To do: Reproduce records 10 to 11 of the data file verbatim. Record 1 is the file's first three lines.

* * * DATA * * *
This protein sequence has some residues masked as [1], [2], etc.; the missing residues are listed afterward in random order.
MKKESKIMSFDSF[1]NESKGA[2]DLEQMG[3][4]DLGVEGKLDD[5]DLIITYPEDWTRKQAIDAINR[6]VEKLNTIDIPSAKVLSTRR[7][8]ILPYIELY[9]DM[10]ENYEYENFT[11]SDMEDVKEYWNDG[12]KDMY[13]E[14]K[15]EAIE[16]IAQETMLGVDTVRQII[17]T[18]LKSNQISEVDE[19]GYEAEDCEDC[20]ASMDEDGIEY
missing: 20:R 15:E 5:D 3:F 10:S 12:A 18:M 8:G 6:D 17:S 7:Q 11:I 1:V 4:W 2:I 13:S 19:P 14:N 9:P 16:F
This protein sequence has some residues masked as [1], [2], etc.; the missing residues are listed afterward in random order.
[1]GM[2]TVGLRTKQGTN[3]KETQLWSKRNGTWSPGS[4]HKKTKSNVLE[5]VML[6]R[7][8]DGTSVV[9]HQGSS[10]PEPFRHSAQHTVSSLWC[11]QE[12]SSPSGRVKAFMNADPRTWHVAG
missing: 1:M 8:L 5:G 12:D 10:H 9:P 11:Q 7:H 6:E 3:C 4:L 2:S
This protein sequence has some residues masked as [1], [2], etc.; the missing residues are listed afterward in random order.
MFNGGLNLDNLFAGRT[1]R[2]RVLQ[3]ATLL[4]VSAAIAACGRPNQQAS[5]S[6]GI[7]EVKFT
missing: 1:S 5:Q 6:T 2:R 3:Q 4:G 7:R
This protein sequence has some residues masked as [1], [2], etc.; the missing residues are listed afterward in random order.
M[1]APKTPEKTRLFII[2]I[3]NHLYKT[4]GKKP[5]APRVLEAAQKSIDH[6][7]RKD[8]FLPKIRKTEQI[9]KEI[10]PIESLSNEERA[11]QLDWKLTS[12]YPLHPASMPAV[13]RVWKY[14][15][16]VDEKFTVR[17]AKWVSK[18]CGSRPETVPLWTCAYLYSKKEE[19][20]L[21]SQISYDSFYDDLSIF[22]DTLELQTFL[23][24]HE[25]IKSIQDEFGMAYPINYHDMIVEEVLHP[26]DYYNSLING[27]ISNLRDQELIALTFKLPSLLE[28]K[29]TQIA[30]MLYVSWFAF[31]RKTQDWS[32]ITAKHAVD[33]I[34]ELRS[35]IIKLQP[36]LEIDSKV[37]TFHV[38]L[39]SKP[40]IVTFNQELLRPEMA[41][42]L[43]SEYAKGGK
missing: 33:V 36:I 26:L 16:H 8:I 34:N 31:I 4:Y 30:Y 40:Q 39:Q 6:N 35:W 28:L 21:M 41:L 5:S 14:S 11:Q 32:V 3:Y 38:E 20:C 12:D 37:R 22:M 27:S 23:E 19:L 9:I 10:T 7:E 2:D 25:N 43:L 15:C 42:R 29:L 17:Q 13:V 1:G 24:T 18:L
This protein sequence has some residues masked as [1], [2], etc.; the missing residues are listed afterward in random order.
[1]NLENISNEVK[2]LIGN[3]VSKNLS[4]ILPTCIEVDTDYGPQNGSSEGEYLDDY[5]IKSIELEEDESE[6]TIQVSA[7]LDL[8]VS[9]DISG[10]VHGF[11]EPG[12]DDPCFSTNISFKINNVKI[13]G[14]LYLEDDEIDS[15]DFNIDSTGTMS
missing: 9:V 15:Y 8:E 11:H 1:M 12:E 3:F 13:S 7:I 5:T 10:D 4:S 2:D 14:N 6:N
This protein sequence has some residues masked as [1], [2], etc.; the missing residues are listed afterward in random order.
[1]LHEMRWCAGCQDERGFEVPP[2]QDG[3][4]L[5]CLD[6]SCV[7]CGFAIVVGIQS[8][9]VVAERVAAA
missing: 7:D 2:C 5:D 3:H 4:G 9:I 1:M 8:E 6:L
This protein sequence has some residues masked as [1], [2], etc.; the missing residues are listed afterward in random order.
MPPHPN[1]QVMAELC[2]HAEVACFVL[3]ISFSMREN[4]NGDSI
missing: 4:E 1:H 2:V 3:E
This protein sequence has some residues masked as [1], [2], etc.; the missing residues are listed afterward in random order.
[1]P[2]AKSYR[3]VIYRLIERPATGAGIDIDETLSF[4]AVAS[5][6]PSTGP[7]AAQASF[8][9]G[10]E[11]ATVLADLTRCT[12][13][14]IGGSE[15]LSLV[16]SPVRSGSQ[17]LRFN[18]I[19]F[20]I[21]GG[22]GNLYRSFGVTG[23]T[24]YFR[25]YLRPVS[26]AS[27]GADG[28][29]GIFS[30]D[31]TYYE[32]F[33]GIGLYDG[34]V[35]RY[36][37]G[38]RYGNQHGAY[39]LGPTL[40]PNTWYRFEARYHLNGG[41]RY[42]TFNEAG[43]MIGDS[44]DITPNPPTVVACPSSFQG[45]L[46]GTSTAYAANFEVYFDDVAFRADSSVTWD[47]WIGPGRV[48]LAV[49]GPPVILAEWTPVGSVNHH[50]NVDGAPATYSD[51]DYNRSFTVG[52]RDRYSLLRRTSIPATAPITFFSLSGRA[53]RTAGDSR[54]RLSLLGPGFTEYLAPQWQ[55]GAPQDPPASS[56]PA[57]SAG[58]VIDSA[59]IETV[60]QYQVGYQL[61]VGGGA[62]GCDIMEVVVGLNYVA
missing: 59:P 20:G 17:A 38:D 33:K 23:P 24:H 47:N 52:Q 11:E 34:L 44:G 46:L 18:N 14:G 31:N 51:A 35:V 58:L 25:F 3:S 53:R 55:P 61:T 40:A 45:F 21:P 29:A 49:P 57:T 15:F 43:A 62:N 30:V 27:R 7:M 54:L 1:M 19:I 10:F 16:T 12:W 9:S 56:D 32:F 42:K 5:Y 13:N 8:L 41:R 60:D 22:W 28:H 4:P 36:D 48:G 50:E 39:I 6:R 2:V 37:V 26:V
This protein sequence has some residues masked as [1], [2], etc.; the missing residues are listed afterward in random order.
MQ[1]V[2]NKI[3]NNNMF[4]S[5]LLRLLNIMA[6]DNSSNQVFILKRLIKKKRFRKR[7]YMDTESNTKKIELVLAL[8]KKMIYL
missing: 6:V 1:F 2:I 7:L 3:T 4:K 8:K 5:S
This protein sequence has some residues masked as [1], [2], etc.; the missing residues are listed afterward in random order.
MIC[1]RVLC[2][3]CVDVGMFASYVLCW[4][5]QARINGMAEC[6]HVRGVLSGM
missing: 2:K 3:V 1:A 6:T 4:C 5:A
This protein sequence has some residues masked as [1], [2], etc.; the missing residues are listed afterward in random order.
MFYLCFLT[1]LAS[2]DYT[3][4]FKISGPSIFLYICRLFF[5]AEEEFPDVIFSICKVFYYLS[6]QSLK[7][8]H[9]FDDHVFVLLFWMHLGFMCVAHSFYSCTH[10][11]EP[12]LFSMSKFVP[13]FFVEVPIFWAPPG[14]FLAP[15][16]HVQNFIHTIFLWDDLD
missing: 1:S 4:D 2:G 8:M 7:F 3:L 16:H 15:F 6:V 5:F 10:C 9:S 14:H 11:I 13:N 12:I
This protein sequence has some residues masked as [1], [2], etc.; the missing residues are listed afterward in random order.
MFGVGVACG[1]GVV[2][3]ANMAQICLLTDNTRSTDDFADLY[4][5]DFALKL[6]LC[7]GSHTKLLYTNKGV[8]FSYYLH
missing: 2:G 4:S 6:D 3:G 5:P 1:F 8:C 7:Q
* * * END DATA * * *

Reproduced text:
This protein sequence has some residues masked as [1], [2], etc.; the missing residues are listed afterward in random order.
MIC[1]RVLC[2][3]CVDVGMFASYVLCW[4][5]QARINGMAEC[6]HVRGVLSGM
missing: 2:K 3:V 1:A 6:T 4:C 5:A
This protein sequence has some residues masked as [1], [2], etc.; the missing residues are listed afterward in random order.
MFYLCFLT[1]LAS[2]DYT[3][4]FKISGPSIFLYICRLFF[5]AEEEFPDVIFSICKVFYYLS[6]QSLK[7][8]H[9]FDDHVFVLLFWMHLGFMCVAHSFYSCTH[10][11]EP[12]LFSMSKFVP[13]FFVEVPIFWAPPG[14]FLAP[15][16]HVQNFIHTIFLWDDLD
missing: 1:S 4:D 2:G 8:M 7:F 3:L 16:H 15:F 6:V 5:F 10:C 9:S 14:H 11:I 13:N 12:I